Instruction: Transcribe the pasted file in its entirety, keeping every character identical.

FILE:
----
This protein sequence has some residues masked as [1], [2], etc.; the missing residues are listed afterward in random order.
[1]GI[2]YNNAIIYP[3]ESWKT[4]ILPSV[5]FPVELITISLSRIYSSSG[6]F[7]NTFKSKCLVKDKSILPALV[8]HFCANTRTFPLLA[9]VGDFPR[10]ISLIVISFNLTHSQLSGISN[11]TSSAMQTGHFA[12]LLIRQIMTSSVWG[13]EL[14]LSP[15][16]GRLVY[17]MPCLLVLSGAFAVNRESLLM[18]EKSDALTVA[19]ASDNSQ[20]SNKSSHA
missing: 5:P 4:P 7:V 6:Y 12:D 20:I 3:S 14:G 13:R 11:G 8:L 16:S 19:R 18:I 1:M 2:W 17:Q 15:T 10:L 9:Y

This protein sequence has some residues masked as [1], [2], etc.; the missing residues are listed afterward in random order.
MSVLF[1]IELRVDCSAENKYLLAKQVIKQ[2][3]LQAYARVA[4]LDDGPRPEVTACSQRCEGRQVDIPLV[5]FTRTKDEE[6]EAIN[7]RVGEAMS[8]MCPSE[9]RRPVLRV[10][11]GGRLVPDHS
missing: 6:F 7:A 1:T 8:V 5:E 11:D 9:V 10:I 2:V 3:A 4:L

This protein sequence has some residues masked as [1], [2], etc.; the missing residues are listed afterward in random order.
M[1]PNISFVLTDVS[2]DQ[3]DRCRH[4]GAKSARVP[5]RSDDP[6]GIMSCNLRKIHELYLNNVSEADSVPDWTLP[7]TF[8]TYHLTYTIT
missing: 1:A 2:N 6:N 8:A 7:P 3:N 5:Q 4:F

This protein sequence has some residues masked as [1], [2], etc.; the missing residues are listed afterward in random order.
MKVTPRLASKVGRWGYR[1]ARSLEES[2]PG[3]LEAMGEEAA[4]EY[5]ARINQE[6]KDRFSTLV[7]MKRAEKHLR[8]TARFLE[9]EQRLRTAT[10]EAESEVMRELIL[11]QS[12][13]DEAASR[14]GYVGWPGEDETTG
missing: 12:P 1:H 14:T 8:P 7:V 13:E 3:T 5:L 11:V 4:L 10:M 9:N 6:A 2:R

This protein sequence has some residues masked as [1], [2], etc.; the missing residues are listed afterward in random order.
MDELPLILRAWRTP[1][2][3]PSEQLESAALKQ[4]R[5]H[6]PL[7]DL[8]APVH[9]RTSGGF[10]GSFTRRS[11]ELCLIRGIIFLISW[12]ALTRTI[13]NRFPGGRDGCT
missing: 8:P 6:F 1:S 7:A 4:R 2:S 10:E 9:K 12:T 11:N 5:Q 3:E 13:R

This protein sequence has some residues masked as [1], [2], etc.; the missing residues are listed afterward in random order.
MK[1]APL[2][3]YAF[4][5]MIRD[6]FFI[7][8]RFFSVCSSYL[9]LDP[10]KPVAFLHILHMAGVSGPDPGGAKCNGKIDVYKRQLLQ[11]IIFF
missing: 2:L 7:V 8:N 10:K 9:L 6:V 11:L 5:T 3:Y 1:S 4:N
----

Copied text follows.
This protein sequence has some residues masked as [1], [2], etc.; the missing residues are listed afterward in random order.
[1]GI[2]YNNAIIYP[3]ESWKT[4]ILPSV[5]FPVELITISLSRIYSSSG[6]F[7]NTFKSKCLVKDKSILPALV[8]HFCANTRTFPLLA[9]VGDFPR[10]ISLIVISFNLTHSQLSGISN[11]TSSAMQTGHFA[12]LLIRQIMTSSVWG[13]EL[14]LSP[15][16]GRLVY[17]MPCLLVLSGAFAVNRESLLM[18]EKSDALTVA[19]ASDNSQ[20]SNKSSHA
missing: 5:P 4:P 7:V 6:Y 12:D 20:I 3:S 14:G 13:R 11:G 8:L 16:S 19:R 18:I 1:M 2:W 17:Q 15:T 10:L 9:Y

This protein sequence has some residues masked as [1], [2], etc.; the missing residues are listed afterward in random order.
MSVLF[1]IELRVDCSAENKYLLAKQVIKQ[2][3]LQAYARVA[4]LDDGPRPEVTACSQRCEGRQVDIPLV[5]FTRTKDEE[6]EAIN[7]RVGEAMS[8]MCPSE[9]RRPVLRV[10][11]GGRLVPDHS
missing: 6:F 7:A 1:T 8:V 5:E 11:D 9:V 10:I 2:V 3:A 4:L

This protein sequence has some residues masked as [1], [2], etc.; the missing residues are listed afterward in random order.
M[1]PNISFVLTDVS[2]DQ[3]DRCRH[4]GAKSARVP[5]RSDDP[6]GIMSCNLRKIHELYLNNVSEADSVPDWTLP[7]TF[8]TYHLTYTIT
missing: 1:A 2:N 6:N 8:A 7:P 3:N 5:Q 4:F

This protein sequence has some residues masked as [1], [2], etc.; the missing residues are listed afterward in random order.
MKVTPRLASKVGRWGYR[1]ARSLEES[2]PG[3]LEAMGEEAA[4]EY[5]ARINQE[6]KDRFSTLV[7]MKRAEKHLR[8]TARFLE[9]EQRLRTAT[10]EAESEVMRELIL[11]QS[12][13]DEAASR[14]GYVGWPGEDETTG
missing: 12:P 1:H 14:T 8:P 7:V 13:E 3:T 5:L 11:V 4:L 10:M 9:N 6:A 2:R

This protein sequence has some residues masked as [1], [2], etc.; the missing residues are listed afterward in random order.
MDELPLILRAWRTP[1][2][3]PSEQLESAALKQ[4]R[5]H[6]PL[7]DL[8]APVH[9]RTSGGF[10]GSFTRRS[11]ELCLIRGIIFLISW[12]ALTRTI[13]NRFPGGRDGCT
missing: 8:P 6:F 1:S 7:A 4:R 2:S 10:E 9:K 12:T 11:N 5:Q 3:E 13:R

This protein sequence has some residues masked as [1], [2], etc.; the missing residues are listed afterward in random order.
MK[1]APL[2][3]YAF[4][5]MIRD[6]FFI[7][8]RFFSVCSSYL[9]LDP[10]KPVAFLHILHMAGVSGPDPGGAKCNGKIDVYKRQLLQ[11]IIFF
missing: 2:L 7:V 8:N 10:K 9:L 6:V 11:L 5:T 3:Y 1:S 4:N